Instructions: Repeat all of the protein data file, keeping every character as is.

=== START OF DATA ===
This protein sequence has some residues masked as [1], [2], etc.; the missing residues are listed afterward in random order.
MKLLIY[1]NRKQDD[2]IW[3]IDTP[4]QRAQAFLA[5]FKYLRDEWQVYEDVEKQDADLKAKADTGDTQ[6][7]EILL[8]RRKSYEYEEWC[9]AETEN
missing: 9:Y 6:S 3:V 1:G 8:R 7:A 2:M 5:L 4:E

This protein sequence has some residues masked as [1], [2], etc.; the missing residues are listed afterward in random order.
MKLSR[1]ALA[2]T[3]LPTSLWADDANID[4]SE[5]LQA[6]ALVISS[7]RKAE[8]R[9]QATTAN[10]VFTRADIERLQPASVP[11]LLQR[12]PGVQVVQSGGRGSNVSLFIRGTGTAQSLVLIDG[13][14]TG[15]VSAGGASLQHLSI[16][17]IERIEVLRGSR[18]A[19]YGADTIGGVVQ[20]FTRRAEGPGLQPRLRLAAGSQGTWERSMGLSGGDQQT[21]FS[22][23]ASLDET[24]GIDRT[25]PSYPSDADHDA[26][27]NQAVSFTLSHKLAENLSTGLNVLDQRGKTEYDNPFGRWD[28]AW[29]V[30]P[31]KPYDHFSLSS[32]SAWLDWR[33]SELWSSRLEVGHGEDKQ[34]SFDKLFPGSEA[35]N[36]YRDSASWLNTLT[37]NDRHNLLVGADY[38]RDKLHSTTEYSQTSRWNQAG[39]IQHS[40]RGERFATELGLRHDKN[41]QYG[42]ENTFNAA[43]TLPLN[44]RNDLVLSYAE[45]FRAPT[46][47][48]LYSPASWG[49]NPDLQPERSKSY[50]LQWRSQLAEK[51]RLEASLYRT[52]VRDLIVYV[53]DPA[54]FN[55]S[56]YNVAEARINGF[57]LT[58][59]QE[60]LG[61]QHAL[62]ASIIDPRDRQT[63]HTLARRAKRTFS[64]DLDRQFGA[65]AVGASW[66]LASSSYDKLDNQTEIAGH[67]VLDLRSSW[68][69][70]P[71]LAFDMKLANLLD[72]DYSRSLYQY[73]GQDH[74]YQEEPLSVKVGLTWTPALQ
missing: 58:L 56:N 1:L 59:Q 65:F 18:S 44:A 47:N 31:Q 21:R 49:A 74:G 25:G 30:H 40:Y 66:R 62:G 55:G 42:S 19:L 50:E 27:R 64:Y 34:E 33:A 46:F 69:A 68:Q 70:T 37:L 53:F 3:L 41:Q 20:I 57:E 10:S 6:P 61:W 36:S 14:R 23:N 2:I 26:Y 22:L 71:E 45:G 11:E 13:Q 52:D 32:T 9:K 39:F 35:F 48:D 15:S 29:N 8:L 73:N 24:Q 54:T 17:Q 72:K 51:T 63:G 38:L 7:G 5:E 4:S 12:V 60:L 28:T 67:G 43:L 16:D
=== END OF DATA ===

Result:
This protein sequence has some residues masked as [1], [2], etc.; the missing residues are listed afterward in random order.
MKLLIY[1]NRKQDD[2]IW[3]IDTP[4]QRAQAFLA[5]FKYLRDEWQVYEDVEKQDADLKAKADTGDTQ[6][7]EILL[8]RRKSYEYEEWC[9]AETEN
missing: 9:Y 6:S 3:V 1:G 8:R 7:A 2:M 5:L 4:E

This protein sequence has some residues masked as [1], [2], etc.; the missing residues are listed afterward in random order.
MKLSR[1]ALA[2]T[3]LPTSLWADDANID[4]SE[5]LQA[6]ALVISS[7]RKAE[8]R[9]QATTAN[10]VFTRADIERLQPASVP[11]LLQR[12]PGVQVVQSGGRGSNVSLFIRGTGTAQSLVLIDG[13][14]TG[15]VSAGGASLQHLSI[16][17]IERIEVLRGSR[18]A[19]YGADTIGGVVQ[20]FTRRAEGPGLQPRLRLAAGSQGTWERSMGLSGGDQQT[21]FS[22][23]ASLDET[24]GIDRT[25]PSYPSDADHDA[26][27]NQAVSFTLSHKLAENLSTGLNVLDQRGKTEYDNPFGRWD[28]AW[29]V[30]P[31]KPYDHFSLSS[32]SAWLDWR[33]SELWSSRLEVGHGEDKQ[34]SFDKLFPGSEA[35]N[36]YRDSASWLNTLT[37]NDRHNLLVGADY[38]RDKLHSTTEYSQTSRWNQAG[39]IQHS[40]RGERFATELGLRHDKN[41]QYG[42]ENTFNAA[43]TLPLN[44]RNDLVLSYAE[45]FRAPT[46][47][48]LYSPASWG[49]NPDLQPERSKSY[50]LQWRSQLAEK[51]RLEASLYRT[52]VRDLIVYV[53]DPA[54]FN[55]S[56]YNVAEARINGF[57]LT[58][59]QE[60]LG[61]QHAL[62]ASIIDPRDRQT[63]HTLARRAKRTFS[64]DLDRQFGA[65]AVGASW[66]LASSSYDKLDNQTEIAGH[67]VLDLRSSW[68][69][70]P[71]LAFDMKLANLLD[72]DYSRSLYQY[73]GQDH[74]YQEEPLSVKVGLTWTPALQ
missing: 58:L 56:N 1:L 59:Q 65:F 18:S 44:A 47:N 31:Q 21:R 49:A 74:G 25:G 30:H 40:Y 66:R 62:G 55:G 42:S 19:L 50:E 27:R 64:Y 34:E 33:A 46:F 69:A 68:Q 70:T 37:L 53:F 3:L 41:Q 20:I 57:E 10:S 6:P 61:W 36:S 14:R 23:N 2:I 26:Y 22:L 71:E 45:G 11:E 13:Q 52:D 32:T 9:K 39:F 35:F 48:D 15:S 29:N 8:L 73:N 24:Q 54:T 17:Q 72:K 51:T 63:G 38:L 7:G 5:E 4:S 12:V 60:L 28:T 67:G 43:L 16:D